برآورد حجم نمونه برای آزمایش های قبل از زوال عقل آلزایمر بر اساس طرح ابتکاری تصویربرداری عصبی بیماری آلزایمر
|کد مقاله||سال انتشار||مقاله انگلیسی||ترجمه فارسی||تعداد کلمات|
|30796||2013||11 صفحه PDF||سفارش دهید||محاسبه نشده|
Publisher : Elsevier - Science Direct (الزویر - ساینس دایرکت)
Journal : Neurobiology of Aging, Volume 34, Issue 1, January 2013, Pages 62–72
This study modeled predementia Alzheimer's disease clinical trials. Longitudinal data from cognitively normal (CN) and mild cognitive impairment (MCI) participants in the Alzheimer's Disease Neuroimaging Initiative were used to calculate sample size requirements for trials using outcome measures, including the Clinical Dementia Rating scale sum of boxes, Mini-Mental State Examination, Alzheimer's Disease Assessment Scale-cognitive subscale with and without delayed recall, and the Rey Auditory Verbal Learning Task. We examined the impact on sample sizes of enrichment for genetic and biomarker criteria, including cerebrospinal fluid protein and neuroimaging analyses. We observed little cognitive decline in the CN population at 36 months, regardless of the enrichment strategy. Nonetheless, in CN subjects, using Rey Auditory Verbal Learning Task total as an outcome at 36 months required the fewest subjects across enrichment strategies, with apolipoprotein E genotype ε4 carrier status requiring the fewest (n = 499 per arm to demonstrate a 25% reduction in disease progression). In MCI, enrichment reduced the required sample sizes for trials, relative to estimates based on all subjects. For MCI, the Clinical Dementia Rating scale sum of boxes consistently required the smallest sample sizes. We conclude that predementia clinical trial conduct in Alzheimer's disease is enhanced by the use of biomarker inclusion criteria.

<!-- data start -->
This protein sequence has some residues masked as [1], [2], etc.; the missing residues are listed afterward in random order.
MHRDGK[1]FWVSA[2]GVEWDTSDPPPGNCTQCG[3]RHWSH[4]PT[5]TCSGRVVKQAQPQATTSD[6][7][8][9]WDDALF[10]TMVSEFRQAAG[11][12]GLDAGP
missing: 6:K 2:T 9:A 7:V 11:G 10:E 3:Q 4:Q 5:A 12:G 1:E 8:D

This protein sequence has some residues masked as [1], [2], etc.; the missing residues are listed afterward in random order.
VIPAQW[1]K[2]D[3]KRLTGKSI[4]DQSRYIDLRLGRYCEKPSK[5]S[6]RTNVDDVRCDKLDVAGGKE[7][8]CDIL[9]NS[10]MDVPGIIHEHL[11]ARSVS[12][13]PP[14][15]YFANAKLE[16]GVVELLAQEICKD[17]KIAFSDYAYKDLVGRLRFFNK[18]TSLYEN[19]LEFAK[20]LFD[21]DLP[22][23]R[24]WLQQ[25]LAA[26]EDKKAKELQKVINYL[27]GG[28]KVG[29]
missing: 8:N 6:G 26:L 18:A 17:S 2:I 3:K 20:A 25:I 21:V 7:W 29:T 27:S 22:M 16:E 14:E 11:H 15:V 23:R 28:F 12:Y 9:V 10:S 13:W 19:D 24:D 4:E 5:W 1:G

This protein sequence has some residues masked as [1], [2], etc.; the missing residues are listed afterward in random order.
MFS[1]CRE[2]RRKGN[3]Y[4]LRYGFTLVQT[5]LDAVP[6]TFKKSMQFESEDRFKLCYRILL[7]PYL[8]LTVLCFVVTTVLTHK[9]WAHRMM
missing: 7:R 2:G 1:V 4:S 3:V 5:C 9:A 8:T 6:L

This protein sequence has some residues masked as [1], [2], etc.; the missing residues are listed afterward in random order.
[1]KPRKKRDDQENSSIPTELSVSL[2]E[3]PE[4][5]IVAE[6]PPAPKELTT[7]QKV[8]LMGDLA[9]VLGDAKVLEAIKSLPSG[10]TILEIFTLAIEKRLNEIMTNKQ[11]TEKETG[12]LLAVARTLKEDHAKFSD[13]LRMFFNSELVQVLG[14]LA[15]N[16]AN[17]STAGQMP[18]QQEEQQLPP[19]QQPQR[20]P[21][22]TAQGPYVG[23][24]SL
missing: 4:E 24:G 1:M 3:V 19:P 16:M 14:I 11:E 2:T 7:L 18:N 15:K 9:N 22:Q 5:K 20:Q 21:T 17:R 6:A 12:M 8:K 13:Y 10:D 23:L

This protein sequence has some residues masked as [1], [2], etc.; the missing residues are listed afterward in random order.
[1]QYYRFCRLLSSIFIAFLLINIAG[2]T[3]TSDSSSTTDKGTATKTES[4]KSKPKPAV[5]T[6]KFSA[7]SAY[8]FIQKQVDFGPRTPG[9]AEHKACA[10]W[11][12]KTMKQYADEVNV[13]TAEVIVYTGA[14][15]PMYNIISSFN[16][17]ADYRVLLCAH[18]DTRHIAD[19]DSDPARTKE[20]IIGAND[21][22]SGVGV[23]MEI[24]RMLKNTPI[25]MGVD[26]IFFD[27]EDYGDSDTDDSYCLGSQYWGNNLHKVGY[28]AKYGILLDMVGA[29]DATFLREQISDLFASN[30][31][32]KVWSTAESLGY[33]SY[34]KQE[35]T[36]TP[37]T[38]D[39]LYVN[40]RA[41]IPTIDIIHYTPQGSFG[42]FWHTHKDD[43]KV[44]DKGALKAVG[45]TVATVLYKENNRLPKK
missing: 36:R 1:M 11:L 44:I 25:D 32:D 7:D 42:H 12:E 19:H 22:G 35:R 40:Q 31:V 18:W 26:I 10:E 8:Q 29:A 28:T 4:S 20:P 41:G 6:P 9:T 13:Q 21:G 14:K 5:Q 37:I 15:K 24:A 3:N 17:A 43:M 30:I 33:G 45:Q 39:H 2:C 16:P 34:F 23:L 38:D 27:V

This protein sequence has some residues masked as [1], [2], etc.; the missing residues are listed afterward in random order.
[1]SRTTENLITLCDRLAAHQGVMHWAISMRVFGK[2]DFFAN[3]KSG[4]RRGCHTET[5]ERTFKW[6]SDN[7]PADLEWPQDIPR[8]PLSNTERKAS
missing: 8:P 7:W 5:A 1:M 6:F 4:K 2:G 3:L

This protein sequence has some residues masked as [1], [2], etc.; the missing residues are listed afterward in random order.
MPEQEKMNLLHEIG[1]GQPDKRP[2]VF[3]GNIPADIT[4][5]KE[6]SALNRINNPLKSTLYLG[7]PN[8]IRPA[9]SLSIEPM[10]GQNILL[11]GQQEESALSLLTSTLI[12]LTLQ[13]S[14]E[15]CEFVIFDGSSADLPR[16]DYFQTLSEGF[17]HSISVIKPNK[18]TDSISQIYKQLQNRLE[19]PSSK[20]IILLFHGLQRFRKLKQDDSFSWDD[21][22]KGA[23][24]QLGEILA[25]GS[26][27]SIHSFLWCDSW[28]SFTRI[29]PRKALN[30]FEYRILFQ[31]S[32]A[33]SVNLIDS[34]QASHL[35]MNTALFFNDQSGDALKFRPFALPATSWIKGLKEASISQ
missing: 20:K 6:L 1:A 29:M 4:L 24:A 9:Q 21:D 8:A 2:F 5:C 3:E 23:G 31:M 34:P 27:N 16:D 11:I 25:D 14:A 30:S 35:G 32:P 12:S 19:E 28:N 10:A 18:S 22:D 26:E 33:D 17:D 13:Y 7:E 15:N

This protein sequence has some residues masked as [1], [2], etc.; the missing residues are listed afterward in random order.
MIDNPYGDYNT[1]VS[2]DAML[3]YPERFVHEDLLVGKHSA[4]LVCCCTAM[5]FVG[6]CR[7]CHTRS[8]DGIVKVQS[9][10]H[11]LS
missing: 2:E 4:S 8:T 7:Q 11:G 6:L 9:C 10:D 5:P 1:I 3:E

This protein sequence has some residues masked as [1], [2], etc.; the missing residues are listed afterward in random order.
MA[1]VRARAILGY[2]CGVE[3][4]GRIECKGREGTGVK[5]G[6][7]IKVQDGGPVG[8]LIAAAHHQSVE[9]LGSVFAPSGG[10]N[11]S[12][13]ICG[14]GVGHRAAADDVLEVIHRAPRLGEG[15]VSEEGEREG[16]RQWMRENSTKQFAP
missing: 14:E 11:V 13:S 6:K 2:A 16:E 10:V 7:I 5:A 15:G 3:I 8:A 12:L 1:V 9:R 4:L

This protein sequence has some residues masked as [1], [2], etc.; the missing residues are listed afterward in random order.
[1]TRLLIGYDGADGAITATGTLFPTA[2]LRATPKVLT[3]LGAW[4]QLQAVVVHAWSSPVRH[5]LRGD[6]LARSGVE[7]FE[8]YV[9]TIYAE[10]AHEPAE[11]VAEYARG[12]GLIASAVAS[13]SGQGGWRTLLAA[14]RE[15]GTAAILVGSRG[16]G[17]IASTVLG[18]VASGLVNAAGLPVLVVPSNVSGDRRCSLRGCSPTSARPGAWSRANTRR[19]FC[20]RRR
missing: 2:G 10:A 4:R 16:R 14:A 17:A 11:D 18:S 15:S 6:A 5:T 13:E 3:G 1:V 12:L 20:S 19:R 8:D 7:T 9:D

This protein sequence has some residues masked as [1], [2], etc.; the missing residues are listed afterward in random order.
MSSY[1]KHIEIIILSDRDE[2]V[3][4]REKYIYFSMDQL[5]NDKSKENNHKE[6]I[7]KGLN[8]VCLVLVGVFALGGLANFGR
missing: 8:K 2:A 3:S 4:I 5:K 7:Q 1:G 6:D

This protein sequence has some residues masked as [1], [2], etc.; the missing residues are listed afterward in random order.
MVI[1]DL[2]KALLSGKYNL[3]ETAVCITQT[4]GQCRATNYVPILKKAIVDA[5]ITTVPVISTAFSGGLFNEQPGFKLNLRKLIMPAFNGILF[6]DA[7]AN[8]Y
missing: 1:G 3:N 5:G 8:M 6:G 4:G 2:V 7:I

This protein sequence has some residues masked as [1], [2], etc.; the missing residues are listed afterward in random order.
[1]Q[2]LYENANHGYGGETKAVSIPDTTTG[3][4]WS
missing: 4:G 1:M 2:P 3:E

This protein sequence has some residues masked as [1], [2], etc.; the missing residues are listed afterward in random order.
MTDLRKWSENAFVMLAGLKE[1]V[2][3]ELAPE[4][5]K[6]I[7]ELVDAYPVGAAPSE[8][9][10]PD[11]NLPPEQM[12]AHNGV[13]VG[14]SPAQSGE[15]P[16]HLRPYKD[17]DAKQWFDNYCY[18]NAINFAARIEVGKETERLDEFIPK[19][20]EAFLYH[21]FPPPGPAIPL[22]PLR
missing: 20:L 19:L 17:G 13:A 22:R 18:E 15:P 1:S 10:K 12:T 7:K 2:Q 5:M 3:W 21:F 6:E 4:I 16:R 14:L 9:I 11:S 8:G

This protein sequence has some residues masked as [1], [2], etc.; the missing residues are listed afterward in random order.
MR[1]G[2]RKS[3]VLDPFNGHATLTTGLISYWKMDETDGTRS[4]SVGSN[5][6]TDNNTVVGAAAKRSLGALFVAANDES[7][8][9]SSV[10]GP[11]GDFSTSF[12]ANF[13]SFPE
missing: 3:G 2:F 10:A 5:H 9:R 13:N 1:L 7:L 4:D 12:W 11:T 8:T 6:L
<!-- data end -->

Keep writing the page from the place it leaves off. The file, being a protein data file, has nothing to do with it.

Studies of the biology of Alzheimer's disease (AD) have identified an array of targets for potential disease-modifying therapies (Mangialasche et al., 2010), but clinical trials in patients with dementia have been unsuccessful so far (Green et al., 2009, Sabbagh, 2009, Cummings, 2010, Quinn et al., 2010 and Samson, 2010). Biological substrates of AD can be identified before patients become demented (Morris et al., 2009), and some AD biomarkers reach peak levels of abnormality before diagnosis (Jack et al., 2010 and Lo et al., 2011). It is possible that failed dementia trials may have intervened too late in the disease process to be effective (St. George-Hyslop and Morris, 2008). Clinical trials of investigational drugs targeting AD biology can enroll patients earlier in the disease, before criteria for dementia are fulfilled. Primary prevention trials enroll volunteers with no clinical or biological signs of AD at baseline but require thousands of participants and take many years to complete, as only a fraction of participants will develop AD (DeKosky, 2006). To date, few primary AD prevention trials have been conducted, and no agent has been shown to delay or prevent dementia onset. Secondary prevention trials can enroll participants at increased risk for dementia, affording decreased sample sizes and trial lengths. Secondary prevention trials have included individuals with mild cognitive impairment (MCI), a clinical syndrome defined by memory impairment or other cognitive problems, when compared with age- and education-matched norms, in the absence of functional decline (Petersen et al., 1999). Even some trials enrolling MCI participants have encountered low rates of disease progression (Feldman et al., 2007). Biological markers of AD predict clinical progression and may be used to identify potential trial participants at greatest risk for dementia. Low levels of beta-amyloid (Aβ) or elevated levels of total tau (tTau) or tau phosphorylated at threonine 181 (pTau) in the cerebrospinal fluid (CSF; e.g., [Mattsson et al., 2009]), evidence of cerebral atrophy on magnetic resonance imaging (MRI; e.g., [Apostolova et al., 2006]), and brain glucose hypometabolism observed with fluorodeoxyglucose positron emission tomography (FDG-PET) (e.g., [Landau et al., 2010]) identify MCI patients at increased and more immediate risk for AD dementia. Even in asymptomatic individuals, the presence of biological evidence of AD significantly increases the risk for future cognitive impairment and AD dementia (Mosconi et al., 2009, Apostolova et al., 2010 and Dickerson et al., 2011). Thus, it is likely that using AD biomarkers as enrollment criteria can reduce the number of participants needed and study duration for AD prevention trials. Using AD biomarkers as outcome measures in AD trials can similarly improve trial efficiency (Jack et al., 2004, Hua et al., 2009, Schuff et al., 2009, Chen et al., 2010, Kohannim et al., 2010, Leung et al., 2010 and Schott et al., 2010a). The U.S. Food and Drug Administration (FDA), however, has not accepted any biomarker as a surrogate suitable for use as a primary outcome measure in AD trials. Moreover, FDA guidance outlines the use of clinical measures to achieve marketing approval (Leber, 1996 and Katz, 2004). Therefore, registration trials, even those conducted in very mild disease, continue to use the Alzheimer's Disease Assessment Scale-cognitive subscale (ADAS-cog) and other clinical scales as primary outcome measures. The statistical power of predementia trials may be improved by population enrichment strategies using biomarkers. These trials might be able to use a single primary outcome measure (rather than dual primary outcomes, as is the case in dementia trials [Aisen et al., 2011]). Using the Alzheimer's Disease Neuroimaging Initiative (ADNI) data set, we sought to identify the best enrichment strategies for predementia trials in relation to outcome measures to optimize statistical power. We hypothesized that enriching cognitively normal (CN) and MCI trial populations through biomarker criteria would reduce required sample sizes.